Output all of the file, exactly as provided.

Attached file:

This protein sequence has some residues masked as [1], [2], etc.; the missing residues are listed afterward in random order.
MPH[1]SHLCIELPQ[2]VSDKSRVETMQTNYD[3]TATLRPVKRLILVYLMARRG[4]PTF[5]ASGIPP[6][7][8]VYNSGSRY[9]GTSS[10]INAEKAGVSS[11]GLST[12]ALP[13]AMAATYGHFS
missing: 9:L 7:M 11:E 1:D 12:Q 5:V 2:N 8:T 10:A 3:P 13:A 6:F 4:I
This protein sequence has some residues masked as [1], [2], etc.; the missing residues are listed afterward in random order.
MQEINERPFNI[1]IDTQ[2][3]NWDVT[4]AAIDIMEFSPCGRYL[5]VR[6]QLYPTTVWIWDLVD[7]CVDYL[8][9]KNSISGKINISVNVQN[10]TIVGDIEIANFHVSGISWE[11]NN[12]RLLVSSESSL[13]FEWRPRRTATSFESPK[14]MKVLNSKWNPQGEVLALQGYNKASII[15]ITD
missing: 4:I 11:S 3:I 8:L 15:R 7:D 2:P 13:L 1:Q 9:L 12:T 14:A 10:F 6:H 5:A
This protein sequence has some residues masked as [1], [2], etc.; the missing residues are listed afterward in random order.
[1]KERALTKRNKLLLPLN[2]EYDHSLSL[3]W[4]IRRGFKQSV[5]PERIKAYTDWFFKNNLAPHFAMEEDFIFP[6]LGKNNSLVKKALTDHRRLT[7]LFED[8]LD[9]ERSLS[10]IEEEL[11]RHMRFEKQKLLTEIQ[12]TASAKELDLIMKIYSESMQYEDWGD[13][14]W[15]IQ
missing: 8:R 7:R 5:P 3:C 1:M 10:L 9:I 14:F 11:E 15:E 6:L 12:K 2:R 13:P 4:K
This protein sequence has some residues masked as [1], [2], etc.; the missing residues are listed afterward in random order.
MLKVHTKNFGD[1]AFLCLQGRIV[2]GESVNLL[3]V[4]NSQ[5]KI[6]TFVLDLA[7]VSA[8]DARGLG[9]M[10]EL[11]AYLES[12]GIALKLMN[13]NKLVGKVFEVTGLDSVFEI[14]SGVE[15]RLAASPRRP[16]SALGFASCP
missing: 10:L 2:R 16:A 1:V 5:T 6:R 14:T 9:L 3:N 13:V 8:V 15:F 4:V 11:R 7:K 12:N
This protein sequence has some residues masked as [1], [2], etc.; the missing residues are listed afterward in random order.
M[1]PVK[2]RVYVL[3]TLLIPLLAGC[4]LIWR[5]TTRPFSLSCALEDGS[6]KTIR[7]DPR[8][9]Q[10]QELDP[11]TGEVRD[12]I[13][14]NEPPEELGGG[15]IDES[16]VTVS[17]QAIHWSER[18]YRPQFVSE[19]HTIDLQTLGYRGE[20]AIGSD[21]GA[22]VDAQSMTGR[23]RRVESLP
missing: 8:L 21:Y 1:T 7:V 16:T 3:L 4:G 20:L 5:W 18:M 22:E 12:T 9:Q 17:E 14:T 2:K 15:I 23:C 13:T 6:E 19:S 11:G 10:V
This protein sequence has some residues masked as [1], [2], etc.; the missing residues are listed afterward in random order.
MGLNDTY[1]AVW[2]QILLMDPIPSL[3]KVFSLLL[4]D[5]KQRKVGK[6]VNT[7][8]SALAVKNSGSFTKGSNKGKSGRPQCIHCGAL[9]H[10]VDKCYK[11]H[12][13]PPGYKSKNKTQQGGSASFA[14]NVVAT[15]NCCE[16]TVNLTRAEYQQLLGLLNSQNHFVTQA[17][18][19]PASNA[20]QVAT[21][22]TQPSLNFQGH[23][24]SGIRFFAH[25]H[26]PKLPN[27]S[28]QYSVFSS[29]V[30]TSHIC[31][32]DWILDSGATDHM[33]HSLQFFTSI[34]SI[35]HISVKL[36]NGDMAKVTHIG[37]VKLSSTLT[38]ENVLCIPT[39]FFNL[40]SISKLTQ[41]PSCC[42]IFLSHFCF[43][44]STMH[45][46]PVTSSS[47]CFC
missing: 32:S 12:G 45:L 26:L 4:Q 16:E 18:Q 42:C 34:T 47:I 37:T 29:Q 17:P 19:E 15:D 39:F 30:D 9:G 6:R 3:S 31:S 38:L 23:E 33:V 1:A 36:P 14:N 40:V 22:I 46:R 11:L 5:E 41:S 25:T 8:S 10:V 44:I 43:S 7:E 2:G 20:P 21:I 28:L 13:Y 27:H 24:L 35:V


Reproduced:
This protein sequence has some residues masked as [1], [2], etc.; the missing residues are listed afterward in random order.
MPH[1]SHLCIELPQ[2]VSDKSRVETMQTNYD[3]TATLRPVKRLILVYLMARRG[4]PTF[5]ASGIPP[6][7][8]VYNSGSRY[9]GTSS[10]INAEKAGVSS[11]GLST[12]ALP[13]AMAATYGHFS
missing: 9:L 7:M 11:E 1:D 12:Q 5:V 2:N 8:T 10:A 3:P 13:A 6:F 4:I
This protein sequence has some residues masked as [1], [2], etc.; the missing residues are listed afterward in random order.
MQEINERPFNI[1]IDTQ[2][3]NWDVT[4]AAIDIMEFSPCGRYL[5]VR[6]QLYPTTVWIWDLVD[7]CVDYL[8][9]KNSISGKINISVNVQN[10]TIVGDIEIANFHVSGISWE[11]NN[12]RLLVSSESSL[13]FEWRPRRTATSFESPK[14]MKVLNSKWNPQGEVLALQGYNKASII[15]ITD
missing: 4:I 11:S 3:I 8:L 15:R 7:D 2:P 13:L 1:Q 9:L 12:T 14:A 10:F 6:H 5:A
This protein sequence has some residues masked as [1], [2], etc.; the missing residues are listed afterward in random order.
[1]KERALTKRNKLLLPLN[2]EYDHSLSL[3]W[4]IRRGFKQSV[5]PERIKAYTDWFFKNNLAPHFAMEEDFIFP[6]LGKNNSLVKKALTDHRRLT[7]LFED[8]LD[9]ERSLS[10]IEEEL[11]RHMRFEKQKLLTEIQ[12]TASAKELDLIMKIYSESMQYEDWGD[13][14]W[15]IQ
missing: 8:R 7:R 5:P 3:C 1:M 10:L 9:I 14:F 11:E 15:E 6:L 12:K 2:R 13:P 4:K
This protein sequence has some residues masked as [1], [2], etc.; the missing residues are listed afterward in random order.
MLKVHTKNFGD[1]AFLCLQGRIV[2]GESVNLL[3]V[4]NSQ[5]KI[6]TFVLDLA[7]VSA[8]DARGLG[9]M[10]EL[11]AYLES[12]GIALKLMN[13]NKLVGKVFEVTGLDSVFEI[14]SGVE[15]RLAASPRRP[16]SALGFASCP
missing: 10:L 2:R 16:A 1:V 5:T 6:R 14:T 9:L 3:N 13:V 8:V 15:F 4:V 11:R 7:K 12:N
This protein sequence has some residues masked as [1], [2], etc.; the missing residues are listed afterward in random order.
M[1]PVK[2]RVYVL[3]TLLIPLLAGC[4]LIWR[5]TTRPFSLSCALEDGS[6]KTIR[7]DPR[8][9]Q[10]QELDP[11]TGEVRD[12]I[13][14]NEPPEELGGG[15]IDES[16]VTVS[17]QAIHWSER[18]YRPQFVSE[19]HTIDLQTLGYRGE[20]AIGSD[21]GA[22]VDAQSMTGR[23]RRVESLP
missing: 8:L 21:Y 1:T 7:V 16:T 3:L 4:G 20:L 5:W 18:M 22:E 12:T 9:Q 17:E 14:T 2:K 15:I 23:C 13:T 6:E 19:S 11:G 10:V
This protein sequence has some residues masked as [1], [2], etc.; the missing residues are listed afterward in random order.
MGLNDTY[1]AVW[2]QILLMDPIPSL[3]KVFSLLL[4]D[5]KQRKVGK[6]VNT[7][8]SALAVKNSGSFTKGSNKGKSGRPQCIHCGAL[9]H[10]VDKCYK[11]H[12][13]PPGYKSKNKTQQGGSASFA[14]NVVAT[15]NCCE[16]TVNLTRAEYQQLLGLLNSQNHFVTQA[17][18][19]PASNA[20]QVAT[21][22]TQPSLNFQGH[23][24]SGIRFFAH[25]H[26]PKLPN[27]S[28]QYSVFSS[29]V[30]TSHIC[31][32]DWILDSGATDHM[33]HSLQFFTSI[34]SI[35]HISVKL[36]NGDMAKVTHIG[37]VKLSSTLT[38]ENVLCIPT[39]FFNL[40]SISKLTQ[41]PSCC[42]IFLSHFCF[43][44]STMH[45][46]PVTSSS[47]CFC
missing: 32:S 12:G 45:L 26:L 4:Q 16:E 18:Q 42:C 34:T 47:I 37:T 29:Q 17:P 19:E 15:D 39:F 30:D 9:G 6:R 3:S 31:S 38:L 23:E 33:V 1:A 36:P 14:N 40:V 22:I 46:R 11:L 5:E 41:S 25:T 8:S 10:V 44:I 43:S 7:E 2:G 20:P 21:I 28:L 13:Y 27:H 24:L 35:V